WATCH: Reaction to the government’s Site C Dam announcement has been strong and swift. Calvin To spoke with stakeholders on both sides of the issue.
The government’s Site C dam announcement on Monday was met with opposition.
Opponents are expressing concern over impacts to the environment, farmland, and the food supply.
“The B.C. Ministry of Agriculture says we’ve got to add 200,000 acres of class 1 farmland and here we’re going to destroy between 15,000 and 30,000 at Site C and flood it,” said Harold Steves, a former NDP MLA who helped establish the Agricultural Land Reserve.
There are also worries about the cost of Site C.
“This is intergenerational debt. Already they were talking 70 years but the price is going up so it’ll be over 100 years,” said Vicky Husband, an environmental activist.
Proponents say the announcement will save more than 2,000 jobs while giving investors more certainty about the future.
“It’s an important project for the region. Remember, about 82 per cent of all the workers working on Site C right now are from British Columbia and half those individuals are from the Peace River area,” said Chris Gardner, president of the Independent Contractors and Businesses Association.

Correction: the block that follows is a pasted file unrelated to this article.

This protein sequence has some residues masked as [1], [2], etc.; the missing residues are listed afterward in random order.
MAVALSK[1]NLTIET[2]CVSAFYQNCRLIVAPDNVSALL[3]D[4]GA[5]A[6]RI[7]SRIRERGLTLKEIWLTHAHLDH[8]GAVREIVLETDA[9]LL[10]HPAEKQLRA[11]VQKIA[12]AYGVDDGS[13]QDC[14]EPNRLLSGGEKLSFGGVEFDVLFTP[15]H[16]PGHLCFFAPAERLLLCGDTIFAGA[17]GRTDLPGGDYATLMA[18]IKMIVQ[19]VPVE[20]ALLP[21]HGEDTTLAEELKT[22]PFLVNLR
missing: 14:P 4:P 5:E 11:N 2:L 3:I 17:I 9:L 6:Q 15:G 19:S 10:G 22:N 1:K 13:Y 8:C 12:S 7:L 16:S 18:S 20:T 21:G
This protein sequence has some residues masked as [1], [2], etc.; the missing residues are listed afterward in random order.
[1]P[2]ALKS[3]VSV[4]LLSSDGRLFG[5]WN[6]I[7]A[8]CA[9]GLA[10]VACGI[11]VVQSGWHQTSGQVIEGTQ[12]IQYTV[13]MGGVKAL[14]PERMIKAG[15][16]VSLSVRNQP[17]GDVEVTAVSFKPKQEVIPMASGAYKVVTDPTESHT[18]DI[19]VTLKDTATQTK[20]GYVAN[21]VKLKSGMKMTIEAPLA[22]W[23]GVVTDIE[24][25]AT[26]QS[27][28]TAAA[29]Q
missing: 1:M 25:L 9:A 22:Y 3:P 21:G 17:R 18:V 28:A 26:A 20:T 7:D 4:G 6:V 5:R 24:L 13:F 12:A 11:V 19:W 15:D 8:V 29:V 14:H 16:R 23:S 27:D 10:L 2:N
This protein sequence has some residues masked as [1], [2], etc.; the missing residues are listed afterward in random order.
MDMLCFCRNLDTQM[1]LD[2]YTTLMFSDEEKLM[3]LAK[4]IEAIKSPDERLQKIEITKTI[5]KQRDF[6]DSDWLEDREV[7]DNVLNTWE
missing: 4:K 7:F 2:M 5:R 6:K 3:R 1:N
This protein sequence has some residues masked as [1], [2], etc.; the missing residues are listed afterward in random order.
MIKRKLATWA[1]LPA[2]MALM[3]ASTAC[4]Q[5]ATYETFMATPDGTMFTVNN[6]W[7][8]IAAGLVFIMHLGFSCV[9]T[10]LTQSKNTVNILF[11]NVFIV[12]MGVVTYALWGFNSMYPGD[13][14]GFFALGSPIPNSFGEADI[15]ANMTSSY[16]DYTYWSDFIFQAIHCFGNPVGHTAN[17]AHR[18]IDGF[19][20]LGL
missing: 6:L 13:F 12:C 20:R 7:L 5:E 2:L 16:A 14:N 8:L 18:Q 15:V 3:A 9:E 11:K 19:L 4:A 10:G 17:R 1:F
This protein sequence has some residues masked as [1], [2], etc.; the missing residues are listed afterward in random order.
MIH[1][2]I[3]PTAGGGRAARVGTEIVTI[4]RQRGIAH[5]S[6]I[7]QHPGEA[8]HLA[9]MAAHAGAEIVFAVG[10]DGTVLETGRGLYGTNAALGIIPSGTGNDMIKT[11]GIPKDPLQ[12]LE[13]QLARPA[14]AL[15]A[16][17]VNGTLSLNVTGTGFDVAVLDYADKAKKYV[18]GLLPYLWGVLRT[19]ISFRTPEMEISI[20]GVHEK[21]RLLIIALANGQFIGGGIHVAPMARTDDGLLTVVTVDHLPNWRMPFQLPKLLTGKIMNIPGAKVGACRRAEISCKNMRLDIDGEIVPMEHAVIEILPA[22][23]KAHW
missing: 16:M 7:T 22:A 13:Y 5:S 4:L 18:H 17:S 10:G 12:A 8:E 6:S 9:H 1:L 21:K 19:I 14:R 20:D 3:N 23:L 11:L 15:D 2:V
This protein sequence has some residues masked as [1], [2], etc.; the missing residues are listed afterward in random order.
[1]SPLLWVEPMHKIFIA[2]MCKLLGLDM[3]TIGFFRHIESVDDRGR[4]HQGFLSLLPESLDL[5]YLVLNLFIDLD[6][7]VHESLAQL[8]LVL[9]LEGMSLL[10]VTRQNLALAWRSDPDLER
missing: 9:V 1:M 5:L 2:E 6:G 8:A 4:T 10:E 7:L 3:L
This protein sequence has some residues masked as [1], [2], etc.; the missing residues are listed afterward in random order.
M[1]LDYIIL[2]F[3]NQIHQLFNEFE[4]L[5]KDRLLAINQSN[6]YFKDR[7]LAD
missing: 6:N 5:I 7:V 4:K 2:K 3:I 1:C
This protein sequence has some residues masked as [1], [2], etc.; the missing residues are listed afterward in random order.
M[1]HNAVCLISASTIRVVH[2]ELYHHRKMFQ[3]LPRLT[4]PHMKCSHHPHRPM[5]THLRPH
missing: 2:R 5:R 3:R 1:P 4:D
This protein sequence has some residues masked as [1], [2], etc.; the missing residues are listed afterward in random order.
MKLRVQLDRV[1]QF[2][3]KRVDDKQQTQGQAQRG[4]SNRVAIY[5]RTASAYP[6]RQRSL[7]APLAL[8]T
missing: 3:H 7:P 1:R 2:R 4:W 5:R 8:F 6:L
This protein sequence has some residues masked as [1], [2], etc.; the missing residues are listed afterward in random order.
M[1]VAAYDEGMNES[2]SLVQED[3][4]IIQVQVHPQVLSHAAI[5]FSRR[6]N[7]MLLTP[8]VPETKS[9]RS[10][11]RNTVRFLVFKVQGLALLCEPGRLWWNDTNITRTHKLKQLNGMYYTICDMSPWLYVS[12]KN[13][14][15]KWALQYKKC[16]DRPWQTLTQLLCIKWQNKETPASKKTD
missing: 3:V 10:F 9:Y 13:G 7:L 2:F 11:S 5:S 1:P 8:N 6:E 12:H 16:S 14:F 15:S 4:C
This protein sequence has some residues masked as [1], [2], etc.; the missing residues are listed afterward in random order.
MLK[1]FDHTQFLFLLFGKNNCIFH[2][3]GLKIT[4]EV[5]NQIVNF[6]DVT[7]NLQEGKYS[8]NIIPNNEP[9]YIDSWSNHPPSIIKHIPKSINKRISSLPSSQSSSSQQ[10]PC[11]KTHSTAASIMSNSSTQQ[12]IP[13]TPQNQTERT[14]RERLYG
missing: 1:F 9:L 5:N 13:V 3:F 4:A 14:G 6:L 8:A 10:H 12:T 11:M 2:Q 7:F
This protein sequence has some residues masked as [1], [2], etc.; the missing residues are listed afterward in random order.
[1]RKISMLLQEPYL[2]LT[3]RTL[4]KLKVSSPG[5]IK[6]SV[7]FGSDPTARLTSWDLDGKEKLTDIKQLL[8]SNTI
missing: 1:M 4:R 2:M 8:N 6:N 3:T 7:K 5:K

In a statement, the Canadian Taxpayers Federation expressed “cautious optimism” and called for “strict money management” going forward.
But others say the economic benefits will come at the cost of Indigenous rights.
According to Indigenous rights advocates, more than 300 spiritual and cultural sites will be flooded, and other areas could be affected as well, as far as the Peace-Athabasca Delta in Alberta.
“Reconciliation can’t happen if you’re continuously causing harm,” said Ana Simeon, Fundraising Campaigns Manager for RAVEN. “And this valley will suffer great harm.”